European banks are cutting headcount across the continent, as branches close and customers handle more of their financial needs online. This presents an opportunity for leaner digital-focused startups, but also raises concerns for people with less access to, or familiarity with, internet banking.
Technology is transforming the financial industry. More than half of EU residents used internet banking in 2017, compared with 29% in 2008, according to the European Banking Federation.
This has had a substantial impact on the livelihoods of people who work in the banking industry. The number of people in the EU employed by banks has fallen to the lowest level since at least 1997, the year the European Central Bank’s data begins. Bank employment fell by 70,000 last year, to about 2.7 million.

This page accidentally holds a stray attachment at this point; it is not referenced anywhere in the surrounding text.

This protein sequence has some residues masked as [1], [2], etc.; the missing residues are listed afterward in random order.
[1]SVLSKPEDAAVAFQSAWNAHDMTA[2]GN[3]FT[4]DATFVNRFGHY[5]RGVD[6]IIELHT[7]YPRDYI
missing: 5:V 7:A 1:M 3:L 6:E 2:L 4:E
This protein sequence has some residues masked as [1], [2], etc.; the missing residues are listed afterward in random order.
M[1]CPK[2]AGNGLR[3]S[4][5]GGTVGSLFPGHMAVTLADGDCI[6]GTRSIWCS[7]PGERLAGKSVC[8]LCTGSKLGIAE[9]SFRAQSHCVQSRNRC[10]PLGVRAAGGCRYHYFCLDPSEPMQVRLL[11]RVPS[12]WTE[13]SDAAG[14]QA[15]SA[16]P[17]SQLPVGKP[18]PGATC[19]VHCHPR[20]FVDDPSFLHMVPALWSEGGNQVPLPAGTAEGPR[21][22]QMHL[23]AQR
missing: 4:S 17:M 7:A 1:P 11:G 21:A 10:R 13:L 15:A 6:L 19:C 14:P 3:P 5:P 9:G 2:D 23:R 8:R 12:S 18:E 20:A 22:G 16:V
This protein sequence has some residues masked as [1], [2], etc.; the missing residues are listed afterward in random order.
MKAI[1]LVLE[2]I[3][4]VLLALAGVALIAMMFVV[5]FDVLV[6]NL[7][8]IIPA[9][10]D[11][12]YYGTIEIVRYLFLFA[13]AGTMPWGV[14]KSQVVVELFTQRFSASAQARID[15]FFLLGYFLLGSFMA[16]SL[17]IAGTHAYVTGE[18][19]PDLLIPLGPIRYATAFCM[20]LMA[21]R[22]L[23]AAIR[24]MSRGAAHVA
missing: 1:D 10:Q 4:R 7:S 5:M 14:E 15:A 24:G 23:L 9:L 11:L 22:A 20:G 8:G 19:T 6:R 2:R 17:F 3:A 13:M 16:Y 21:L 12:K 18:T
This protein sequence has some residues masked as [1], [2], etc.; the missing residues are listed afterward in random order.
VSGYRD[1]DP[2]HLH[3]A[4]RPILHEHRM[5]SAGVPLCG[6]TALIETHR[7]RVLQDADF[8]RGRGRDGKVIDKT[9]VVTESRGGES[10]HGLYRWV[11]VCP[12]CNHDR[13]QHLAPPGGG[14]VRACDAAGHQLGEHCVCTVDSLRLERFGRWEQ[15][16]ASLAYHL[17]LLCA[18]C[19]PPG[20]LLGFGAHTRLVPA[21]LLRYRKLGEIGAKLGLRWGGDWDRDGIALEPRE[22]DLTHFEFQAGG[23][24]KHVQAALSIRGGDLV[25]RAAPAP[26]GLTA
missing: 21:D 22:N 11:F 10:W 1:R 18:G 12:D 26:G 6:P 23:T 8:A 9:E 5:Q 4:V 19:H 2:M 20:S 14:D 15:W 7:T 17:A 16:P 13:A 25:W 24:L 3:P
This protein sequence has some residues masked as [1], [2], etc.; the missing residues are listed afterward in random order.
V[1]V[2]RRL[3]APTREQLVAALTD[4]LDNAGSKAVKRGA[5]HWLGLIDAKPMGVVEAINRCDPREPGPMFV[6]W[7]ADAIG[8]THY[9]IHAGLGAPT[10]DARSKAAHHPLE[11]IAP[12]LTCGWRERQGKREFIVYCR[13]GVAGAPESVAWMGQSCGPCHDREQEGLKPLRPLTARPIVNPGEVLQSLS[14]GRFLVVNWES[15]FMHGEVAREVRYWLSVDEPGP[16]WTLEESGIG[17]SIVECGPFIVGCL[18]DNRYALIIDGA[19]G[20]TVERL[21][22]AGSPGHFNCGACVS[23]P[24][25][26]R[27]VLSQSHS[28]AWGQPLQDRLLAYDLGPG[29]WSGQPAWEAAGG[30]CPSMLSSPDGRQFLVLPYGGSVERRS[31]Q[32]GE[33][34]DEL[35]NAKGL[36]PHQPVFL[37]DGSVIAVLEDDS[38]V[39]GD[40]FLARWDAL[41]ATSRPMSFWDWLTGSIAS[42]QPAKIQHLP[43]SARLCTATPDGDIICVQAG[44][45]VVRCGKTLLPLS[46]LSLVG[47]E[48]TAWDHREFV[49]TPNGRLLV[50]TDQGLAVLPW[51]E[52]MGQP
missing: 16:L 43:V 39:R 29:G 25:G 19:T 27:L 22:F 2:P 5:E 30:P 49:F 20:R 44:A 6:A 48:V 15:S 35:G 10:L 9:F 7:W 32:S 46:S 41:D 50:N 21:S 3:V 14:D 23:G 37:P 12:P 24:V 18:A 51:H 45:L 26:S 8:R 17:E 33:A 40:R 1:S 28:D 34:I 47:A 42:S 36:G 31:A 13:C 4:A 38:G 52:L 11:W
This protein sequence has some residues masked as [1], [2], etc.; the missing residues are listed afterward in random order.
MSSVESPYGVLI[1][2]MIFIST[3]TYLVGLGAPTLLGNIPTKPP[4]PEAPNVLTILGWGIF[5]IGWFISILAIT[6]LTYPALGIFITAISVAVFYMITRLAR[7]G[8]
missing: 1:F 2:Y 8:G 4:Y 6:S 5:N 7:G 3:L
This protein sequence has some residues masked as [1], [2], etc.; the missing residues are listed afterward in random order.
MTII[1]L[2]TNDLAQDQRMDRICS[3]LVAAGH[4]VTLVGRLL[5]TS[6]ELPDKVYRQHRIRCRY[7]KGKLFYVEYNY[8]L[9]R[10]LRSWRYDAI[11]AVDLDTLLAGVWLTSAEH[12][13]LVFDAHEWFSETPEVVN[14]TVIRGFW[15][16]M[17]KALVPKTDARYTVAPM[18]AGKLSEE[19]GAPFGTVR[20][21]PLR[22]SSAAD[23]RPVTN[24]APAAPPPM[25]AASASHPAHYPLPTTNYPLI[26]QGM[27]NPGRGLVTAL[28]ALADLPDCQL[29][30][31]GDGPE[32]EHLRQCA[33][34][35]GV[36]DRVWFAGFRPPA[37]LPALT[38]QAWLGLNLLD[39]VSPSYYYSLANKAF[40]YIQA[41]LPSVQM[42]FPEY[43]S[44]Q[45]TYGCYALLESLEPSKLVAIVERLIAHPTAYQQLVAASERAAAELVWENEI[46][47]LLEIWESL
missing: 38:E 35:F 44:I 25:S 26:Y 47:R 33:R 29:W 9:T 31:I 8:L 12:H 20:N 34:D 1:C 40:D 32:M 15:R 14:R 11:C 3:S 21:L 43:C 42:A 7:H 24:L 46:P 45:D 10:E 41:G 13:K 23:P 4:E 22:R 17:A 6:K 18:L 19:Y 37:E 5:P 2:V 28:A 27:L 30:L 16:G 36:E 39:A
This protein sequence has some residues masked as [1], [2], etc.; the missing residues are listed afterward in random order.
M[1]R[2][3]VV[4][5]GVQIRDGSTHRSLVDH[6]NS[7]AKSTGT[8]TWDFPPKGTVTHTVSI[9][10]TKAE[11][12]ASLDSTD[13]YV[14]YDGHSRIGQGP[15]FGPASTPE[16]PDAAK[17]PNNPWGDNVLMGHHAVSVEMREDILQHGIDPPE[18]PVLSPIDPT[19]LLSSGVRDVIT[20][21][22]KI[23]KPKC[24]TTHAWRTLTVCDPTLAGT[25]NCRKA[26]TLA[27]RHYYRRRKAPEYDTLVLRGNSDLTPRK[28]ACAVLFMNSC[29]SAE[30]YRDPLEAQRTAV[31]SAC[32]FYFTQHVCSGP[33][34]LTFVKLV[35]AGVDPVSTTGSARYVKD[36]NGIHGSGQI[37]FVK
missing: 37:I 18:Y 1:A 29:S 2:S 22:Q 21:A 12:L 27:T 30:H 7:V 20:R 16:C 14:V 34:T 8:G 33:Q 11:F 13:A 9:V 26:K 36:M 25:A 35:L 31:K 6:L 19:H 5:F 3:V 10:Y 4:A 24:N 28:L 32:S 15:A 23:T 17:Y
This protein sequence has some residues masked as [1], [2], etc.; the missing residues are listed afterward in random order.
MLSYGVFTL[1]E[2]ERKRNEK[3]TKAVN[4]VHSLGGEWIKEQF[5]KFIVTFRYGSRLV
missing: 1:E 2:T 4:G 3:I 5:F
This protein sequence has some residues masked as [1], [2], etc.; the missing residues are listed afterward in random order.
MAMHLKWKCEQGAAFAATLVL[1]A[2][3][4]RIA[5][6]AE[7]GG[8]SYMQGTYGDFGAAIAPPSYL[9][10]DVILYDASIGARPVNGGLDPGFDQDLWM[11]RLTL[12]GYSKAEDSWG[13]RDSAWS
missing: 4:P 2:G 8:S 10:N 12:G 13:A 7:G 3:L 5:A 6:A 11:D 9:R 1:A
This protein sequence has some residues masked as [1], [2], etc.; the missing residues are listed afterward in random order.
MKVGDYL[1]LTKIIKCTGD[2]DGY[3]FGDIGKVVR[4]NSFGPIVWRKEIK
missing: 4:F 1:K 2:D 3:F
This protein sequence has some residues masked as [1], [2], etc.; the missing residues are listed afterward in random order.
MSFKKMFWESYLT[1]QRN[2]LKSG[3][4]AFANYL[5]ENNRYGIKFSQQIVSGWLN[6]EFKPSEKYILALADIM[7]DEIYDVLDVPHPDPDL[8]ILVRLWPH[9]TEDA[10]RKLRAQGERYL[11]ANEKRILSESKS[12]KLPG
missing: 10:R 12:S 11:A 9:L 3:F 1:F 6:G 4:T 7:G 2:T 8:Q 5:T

Bank branches are also closing. More than 5,800 were shut down last year, bringing the total number still open to around 183,000. More than 18,000 branches have closed in Spain since 2007, the most in the EU, following by 8,769 for Germany, and 5,800 for Italy.
Germany’s financial sector still stands out as the most bloated in the EU, however, with more than 600,000 workers (nearly double that of the UK). However the complex, three-tier system of private banks, public savings banks, and credit unions is showing signs of downsizing more quickly than in other EU countries.
The shift to electronic payments and internet banking is an opportunity for financial startups that don’t have the money or interest required to run storefront locations. However, a concern for regulators is how to maintain financial services for people who still rely on cash or have limited access to the internet. Financial industry jobs are also an important driver for the economy; if employment in the sector continues to decline, this too will be a growing concern for policymakers as well as regular people, whatever their feelings towards bankers.